Background Information on the Critically Ill Patient
The patient in this case is an 86-year-old Caucasian male. He is married and retired from his employment. Basically, this means that he is a white American who lives with his wife and is not employed at the moment. From a medical perspective, it can be noted that the patient could have a number of risks associated with his age and ethnicity. He is relatively old.
History of Present Illness
My patient was an 86 year old Caucasian male. He is a retired maintenance worker, and lives in Manteno with his wife. He was admitted to Riverside Emergency room on September 18, 2015 after he experienced dizziness and fell in the bathroom. His wife found him after the fall. She said that he had diarrhea after the fall, and tremors. The patient has a past medical history of hypertension, anxiety, arthritis, history of CVA with no residual focal deficit, BPH, and a chronic foley that was placed last month. A spinal mass was found on a CT last month. He has been experiencing shortness of breath, increased fatigue, and tightness in the chest over the last month. A biopsy was completed at a different hospital. The results were unsuccessful. The etiology is unknown. He was treated with steroids, and no longer has any compression of his nerves. The patient’s activity level drastically decreased over the past 6 months. He used to take 6-mile-long bike rides every day with no shortness of breath. Now the patient states that he cannot walk across the room without shortness of breath. Prior to these last 6 months the patient had no cardiac medical history.
Relevant Past Medical and Surgical History
Past Medical History
Hypertension, CVA with no residual focal deficits, BPH with chronic foley, spinal mass, anxiety, arthritis, and head trauma after a mechanical fall, status post craniotomy to relieve cerebral hemorrhage.
The patient had a craniotomy 15 years ago.
The patient was taken in after experiencing a dizzy spell and falling in the bathroom. All his symptoms pointed to a case of ACS, considering he had chest pains, palpitations, and shortness of breath as well as a great decrease in activity tolerance over the past six months. Tests, however, had to be conducted before this diagnosis could be confirmed.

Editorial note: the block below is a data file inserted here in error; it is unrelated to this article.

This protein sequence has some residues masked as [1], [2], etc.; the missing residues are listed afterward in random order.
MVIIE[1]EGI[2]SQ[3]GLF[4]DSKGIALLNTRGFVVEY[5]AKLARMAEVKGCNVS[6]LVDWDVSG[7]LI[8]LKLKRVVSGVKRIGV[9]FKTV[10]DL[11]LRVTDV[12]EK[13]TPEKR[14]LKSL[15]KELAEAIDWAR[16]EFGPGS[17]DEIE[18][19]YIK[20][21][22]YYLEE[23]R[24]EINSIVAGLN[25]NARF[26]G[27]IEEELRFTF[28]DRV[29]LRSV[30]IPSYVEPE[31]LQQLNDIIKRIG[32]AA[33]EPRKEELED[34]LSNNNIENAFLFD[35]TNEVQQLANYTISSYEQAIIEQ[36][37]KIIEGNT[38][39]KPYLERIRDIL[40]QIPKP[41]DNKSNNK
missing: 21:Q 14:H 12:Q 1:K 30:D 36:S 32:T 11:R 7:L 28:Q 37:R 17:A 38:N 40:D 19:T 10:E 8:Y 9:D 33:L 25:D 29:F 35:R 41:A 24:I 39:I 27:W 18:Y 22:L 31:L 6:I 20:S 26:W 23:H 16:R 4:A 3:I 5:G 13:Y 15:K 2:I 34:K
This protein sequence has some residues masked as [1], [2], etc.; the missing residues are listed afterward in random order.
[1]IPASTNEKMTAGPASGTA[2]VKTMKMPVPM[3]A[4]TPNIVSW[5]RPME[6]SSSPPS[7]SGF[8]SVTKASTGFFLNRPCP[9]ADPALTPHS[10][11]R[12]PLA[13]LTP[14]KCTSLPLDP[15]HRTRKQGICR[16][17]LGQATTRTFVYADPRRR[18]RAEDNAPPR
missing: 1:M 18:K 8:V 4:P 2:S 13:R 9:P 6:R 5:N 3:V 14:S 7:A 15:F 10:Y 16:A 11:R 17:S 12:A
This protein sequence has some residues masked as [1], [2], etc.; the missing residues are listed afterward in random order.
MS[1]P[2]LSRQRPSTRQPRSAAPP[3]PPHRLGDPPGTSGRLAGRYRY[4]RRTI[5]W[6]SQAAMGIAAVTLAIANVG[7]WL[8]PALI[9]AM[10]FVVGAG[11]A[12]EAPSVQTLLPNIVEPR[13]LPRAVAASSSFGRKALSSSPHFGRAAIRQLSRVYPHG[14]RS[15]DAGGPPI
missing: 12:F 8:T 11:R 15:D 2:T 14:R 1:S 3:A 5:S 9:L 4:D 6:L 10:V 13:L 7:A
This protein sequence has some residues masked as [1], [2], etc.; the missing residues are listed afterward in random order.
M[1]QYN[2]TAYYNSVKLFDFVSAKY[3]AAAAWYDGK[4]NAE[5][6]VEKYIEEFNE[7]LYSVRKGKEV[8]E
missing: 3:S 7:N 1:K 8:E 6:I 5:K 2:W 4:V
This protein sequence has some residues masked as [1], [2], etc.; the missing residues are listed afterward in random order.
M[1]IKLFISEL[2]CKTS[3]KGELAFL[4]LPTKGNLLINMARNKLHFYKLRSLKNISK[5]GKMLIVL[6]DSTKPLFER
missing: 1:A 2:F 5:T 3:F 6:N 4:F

Course of current hospitalization to date
The patient was brought in on September 18. The first step was to deal with his discomfort and symptoms through administering pain medication and oxygen therapy. He was then tested and later admitted for monitoring, and once his condition confirmed, he was scheduled for an angiogram. He was also put on pain medication in order to deal with the symptoms of his condition.
Review of Systems
Patient lost 10 lbs. over the past two months. He has increased fatigue, increased weakness, and night sweats. Patient denies any skin changes or vision loss. He has no changes in hearing, no throat pain or swelling or tenderness. He admits to palpitation, chest pain, and dyspnea on exertion. Patient has shortness of breath, but denies any wheezing or coughing. He admits to decreased appetite and diarrhea. He denies of having any nausea, abdominal pain, or constipation. No edema noted. Patient denies having muscle weakness, or change in range of motion. He denies any loss of sensation, numbness or tingling.
Weight loss, fatigue and palpitations are all characteristics of cardiovascular challenges that develop over time. The fact that the patient is also getting weaker, and is unable to maintain a normal level of activity without experiencing shortness of breath simply indicates a problem with his oxygen uptake (Czarnecki, Chong, Lee, Schull, Tu, and Ko, 2013). He is unable to sustain his energy levels due to the limited oxygen getting to his heart and brain as well. The decreased appetite and diarrhea explain the weight loss too.
Temperature 98.7 F, Blood pressure 110/60, Heart Rate 88, Respirations 20, Spo2 95%. The patient is alert and oriented x 3. He is pleasant, friendly, and no agitation. Eyes are round, equal, and reactive to light. No nasal flaring or drainage noted. Heart sounds S1 & S2 present, with a murmur. Bilateral lung sounds noted on auscultation of the lung fields. Abdomen is soft, non- tender, and non-distended. Hyperactive bowel sounds x 4. Positive range of motion in all extremities.
Laboratory and Diagnostic Tests